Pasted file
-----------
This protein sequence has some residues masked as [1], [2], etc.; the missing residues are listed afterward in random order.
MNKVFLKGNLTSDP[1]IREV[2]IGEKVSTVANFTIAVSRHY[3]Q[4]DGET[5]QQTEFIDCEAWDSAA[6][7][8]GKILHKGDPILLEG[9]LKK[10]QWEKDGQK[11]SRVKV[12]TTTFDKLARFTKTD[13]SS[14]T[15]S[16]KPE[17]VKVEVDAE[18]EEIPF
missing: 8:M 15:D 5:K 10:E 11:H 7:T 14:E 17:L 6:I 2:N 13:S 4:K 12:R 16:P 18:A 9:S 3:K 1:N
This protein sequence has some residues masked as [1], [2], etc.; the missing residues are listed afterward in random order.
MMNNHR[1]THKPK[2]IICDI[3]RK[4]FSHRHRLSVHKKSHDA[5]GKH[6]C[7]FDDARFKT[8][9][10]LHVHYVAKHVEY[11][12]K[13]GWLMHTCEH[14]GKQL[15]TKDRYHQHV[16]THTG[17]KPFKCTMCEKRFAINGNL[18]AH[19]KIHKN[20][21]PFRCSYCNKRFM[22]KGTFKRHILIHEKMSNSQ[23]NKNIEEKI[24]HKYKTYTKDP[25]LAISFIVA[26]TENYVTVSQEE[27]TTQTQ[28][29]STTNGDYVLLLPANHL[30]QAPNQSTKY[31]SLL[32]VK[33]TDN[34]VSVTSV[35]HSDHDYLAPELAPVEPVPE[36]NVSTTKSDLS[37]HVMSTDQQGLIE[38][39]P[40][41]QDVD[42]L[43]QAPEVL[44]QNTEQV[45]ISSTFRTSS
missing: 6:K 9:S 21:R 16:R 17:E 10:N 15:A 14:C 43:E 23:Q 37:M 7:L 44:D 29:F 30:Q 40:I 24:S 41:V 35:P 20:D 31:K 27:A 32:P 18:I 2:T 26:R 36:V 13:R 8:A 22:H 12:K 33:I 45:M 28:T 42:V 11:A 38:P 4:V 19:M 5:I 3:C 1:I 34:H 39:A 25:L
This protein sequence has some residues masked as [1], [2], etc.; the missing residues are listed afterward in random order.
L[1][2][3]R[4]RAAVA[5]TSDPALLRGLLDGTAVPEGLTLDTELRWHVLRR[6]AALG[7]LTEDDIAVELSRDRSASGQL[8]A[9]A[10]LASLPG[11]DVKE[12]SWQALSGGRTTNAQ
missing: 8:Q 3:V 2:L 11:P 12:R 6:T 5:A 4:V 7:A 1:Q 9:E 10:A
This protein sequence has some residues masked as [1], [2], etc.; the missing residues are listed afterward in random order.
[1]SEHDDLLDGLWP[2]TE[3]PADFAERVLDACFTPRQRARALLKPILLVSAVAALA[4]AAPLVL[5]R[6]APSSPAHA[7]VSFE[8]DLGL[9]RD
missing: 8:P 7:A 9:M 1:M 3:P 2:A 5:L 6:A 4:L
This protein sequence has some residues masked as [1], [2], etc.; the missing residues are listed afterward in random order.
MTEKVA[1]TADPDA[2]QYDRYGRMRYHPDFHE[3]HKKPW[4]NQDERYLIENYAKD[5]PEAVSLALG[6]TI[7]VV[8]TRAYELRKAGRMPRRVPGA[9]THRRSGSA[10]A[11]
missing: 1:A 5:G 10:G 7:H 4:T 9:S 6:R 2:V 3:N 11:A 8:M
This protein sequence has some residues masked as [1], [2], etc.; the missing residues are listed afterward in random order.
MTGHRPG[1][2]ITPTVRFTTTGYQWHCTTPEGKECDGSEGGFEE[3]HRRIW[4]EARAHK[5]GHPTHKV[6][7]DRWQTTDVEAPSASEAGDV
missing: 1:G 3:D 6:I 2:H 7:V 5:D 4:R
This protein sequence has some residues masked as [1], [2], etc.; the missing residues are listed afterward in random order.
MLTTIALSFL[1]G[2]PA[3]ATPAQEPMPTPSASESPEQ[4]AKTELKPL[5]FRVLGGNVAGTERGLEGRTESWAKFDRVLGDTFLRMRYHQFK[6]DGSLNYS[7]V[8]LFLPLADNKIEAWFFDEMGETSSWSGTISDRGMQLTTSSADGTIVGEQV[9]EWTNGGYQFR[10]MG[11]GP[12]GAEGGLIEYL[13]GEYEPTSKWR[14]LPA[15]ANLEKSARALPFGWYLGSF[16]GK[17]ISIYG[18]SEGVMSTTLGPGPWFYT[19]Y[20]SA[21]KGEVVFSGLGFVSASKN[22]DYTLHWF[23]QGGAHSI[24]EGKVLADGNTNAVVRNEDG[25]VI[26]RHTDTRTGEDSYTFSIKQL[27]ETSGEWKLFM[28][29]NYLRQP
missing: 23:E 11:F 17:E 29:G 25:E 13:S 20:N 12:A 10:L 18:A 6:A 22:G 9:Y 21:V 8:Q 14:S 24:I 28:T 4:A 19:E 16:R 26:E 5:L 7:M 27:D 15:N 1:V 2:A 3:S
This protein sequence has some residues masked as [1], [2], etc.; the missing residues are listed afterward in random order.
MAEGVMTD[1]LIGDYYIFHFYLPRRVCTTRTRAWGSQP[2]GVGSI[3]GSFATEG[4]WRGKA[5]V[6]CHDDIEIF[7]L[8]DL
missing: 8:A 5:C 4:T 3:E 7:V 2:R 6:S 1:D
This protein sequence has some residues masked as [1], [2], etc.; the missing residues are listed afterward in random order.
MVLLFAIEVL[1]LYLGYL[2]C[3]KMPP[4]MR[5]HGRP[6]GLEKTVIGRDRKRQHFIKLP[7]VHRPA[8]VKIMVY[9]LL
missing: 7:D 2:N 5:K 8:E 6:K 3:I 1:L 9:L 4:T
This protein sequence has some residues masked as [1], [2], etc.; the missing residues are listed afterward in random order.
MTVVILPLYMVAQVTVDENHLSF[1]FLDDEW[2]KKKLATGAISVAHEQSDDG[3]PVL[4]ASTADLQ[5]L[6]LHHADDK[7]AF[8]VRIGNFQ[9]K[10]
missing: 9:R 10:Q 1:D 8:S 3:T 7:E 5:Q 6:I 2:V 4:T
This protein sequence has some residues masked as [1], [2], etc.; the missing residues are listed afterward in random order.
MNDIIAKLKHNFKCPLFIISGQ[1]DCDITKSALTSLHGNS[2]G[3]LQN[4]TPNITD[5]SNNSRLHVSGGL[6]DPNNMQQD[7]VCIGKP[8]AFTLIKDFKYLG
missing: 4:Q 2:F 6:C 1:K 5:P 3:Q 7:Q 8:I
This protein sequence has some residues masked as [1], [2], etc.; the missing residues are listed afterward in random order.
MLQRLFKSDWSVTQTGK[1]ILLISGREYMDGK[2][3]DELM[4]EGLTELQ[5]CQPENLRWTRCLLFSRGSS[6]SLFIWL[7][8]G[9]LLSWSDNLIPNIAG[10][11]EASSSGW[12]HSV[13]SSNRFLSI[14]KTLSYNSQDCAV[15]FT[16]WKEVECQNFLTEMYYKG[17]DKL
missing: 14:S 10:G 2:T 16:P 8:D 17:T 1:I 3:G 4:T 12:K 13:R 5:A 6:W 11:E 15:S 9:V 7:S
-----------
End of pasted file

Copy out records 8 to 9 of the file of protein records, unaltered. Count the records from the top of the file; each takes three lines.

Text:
This protein sequence has some residues masked as [1], [2], etc.; the missing residues are listed afterward in random order.
MAEGVMTD[1]LIGDYYIFHFYLPRRVCTTRTRAWGSQP[2]GVGSI[3]GSFATEG[4]WRGKA[5]V[6]CHDDIEIF[7]L[8]DL
missing: 8:A 5:C 4:T 3:E 7:V 2:R 6:S 1:D
This protein sequence has some residues masked as [1], [2], etc.; the missing residues are listed afterward in random order.
MVLLFAIEVL[1]LYLGYL[2]C[3]KMPP[4]MR[5]HGRP[6]GLEKTVIGRDRKRQHFIKLP[7]VHRPA[8]VKIMVY[9]LL
missing: 7:D 2:N 5:K 8:E 6:K 3:I 1:L 9:L 4:T